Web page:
Tuesday, May 27, 2008

Things I don't understand #50...

...Why no one talks like my grandfather anymore. (Well, except for my grandfather...and you know, all those like him.)

I could've spent this post celebrating the amazing feat of making it to 50 things, but I won't (you should, but I won't). Instead, I thought I'd reminisce about the sounds of my youth and home. Even though I've removed almost every verbal indicator that I originated not only from Texas(I still use y'all and howdy, but that's about it), but small town Texas (Gainesville by way of Paducah), I still enjoy going home and listening to certain family members talk. And sometimes I just miss hearing the vernacular of my rural upbringing. I think that may be partly do to the fact that I live in the "big city"(Dallas) and find myself constantly surrounded by city slickers, Yankees, or a combo of the two. Conversely, my grandfather(or Pappaw as some might call him) arrived in Texas as a small child in a covered wagon(and yes, he's one of those grandfathers who's nice to pretty much everyone and can fix pretty much anything).

Despite the fact that we were related, all throughout my childhood and youth it seemed I was always being confronted with the notion that we just talked differently. At times it lead to down right confusion. The first one I really remember is the word "battries". Yes, I know it's not a word. But my grandfather used it all the time. Everything probably just needed new "battries". I was sure I was supposed to know what these were. My only hunch was that he meant batteries, but he was definitely not saying that. I finally got up the nerve to ask my mom, at which point she laughed and confirmed they were, indeed, batteries. I think that only cost me about two years of tension.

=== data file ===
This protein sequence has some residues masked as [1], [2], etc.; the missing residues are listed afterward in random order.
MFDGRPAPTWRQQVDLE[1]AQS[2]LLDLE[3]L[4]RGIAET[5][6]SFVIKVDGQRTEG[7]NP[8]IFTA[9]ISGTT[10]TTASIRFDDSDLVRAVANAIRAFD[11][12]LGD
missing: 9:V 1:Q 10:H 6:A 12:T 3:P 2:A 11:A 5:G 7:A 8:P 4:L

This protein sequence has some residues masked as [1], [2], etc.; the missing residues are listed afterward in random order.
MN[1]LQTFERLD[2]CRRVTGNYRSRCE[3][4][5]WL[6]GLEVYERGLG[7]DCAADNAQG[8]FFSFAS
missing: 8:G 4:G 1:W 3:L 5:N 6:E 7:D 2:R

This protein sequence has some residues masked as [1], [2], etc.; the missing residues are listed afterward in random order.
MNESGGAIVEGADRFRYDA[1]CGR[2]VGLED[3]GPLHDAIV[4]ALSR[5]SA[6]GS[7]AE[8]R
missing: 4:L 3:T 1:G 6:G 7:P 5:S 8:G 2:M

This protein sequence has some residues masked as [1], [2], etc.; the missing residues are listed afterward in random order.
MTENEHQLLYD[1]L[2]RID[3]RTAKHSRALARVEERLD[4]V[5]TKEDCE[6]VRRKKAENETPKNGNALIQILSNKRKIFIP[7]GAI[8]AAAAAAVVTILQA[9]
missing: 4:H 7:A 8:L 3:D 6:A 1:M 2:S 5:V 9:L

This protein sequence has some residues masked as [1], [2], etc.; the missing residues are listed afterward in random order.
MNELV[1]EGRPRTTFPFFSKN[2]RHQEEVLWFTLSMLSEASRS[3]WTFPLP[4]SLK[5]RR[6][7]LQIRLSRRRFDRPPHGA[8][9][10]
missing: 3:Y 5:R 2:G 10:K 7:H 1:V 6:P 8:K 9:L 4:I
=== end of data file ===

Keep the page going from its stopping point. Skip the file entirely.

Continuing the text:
Another point of confusion cropped up much later. I worked with my grandfather on a couple of summers off during college. This was also when I discovered my Pappaw liked to talk a lot more when Mammaw(my grandmother) wasn't around, but let's try to keep that between us. Anyway, as he would regale me with tales during our lunch hour, there seemed to be many occasions where someone needed to or should be trying to "get shut of" something. I think it took me approximately one month to first get through the southern twang to verify the words of this phrase and then figure out what it meant. What? Oh, it means to rid yourself of that particular item. But you have no idea how often I sat there repeating(or trying to repeat) that phrase over and over to myself trying to crack the code. It was a great day and quite a relief when I finally did "get shut of" that confoundedness.

Just in case you want to feed my nostalgia(maybe in celebration of 50 affiliated posts? I don't know) I thought I'd give you a list of some other words and phrases that I used to hear quite often, but now hardly ever hear (unless I'm trying to be funny or ironic). I'll also try to give a definition or maybe an example in case you're a Yankee so confused by my southern ways.
"Betcha a coke" - I was always confused about why we had to bet a coke to settle a disagreement(and no, coke should not be capitalized, because that meant any soft drink)

Directly - with out delay. Ex. "He found out his wife was home waitin' on him and got out of there directly."

Ornery - stubborn with a touch grouchiness. Ex. "I tried to get Jason whatever he wanted to eat, but he was mad and got ornery and down right refused to touch his food."

Piddlin'- doing nothing in particular, wasting time. Ex. "I told him to have the yard done by the time I got back; but when I did, he was just out there roaming around picking up rocks...just piddlin."

Plumb - completely. Ex. "I meant to bring you the tickets, but I plumb forgot."

Reckon - guess, figure, estimate. Ex. "When I left he wasn't there, I reckon he'll make it home o.k."

Everwhichway - in any or all directions or methods. Ex. "That firecracker went off behind him, and he went everwhichway at once."

Gully washer - extended storm or downpour. Ex. "The weatherman said it wouldn't rain, but instead it came a gully washer."

Light out - move quickly, leave with haste. Ex. "That tomcat heard that dog bark and he lit out of there like he was on fire."

Now if I just had some cream gravy...

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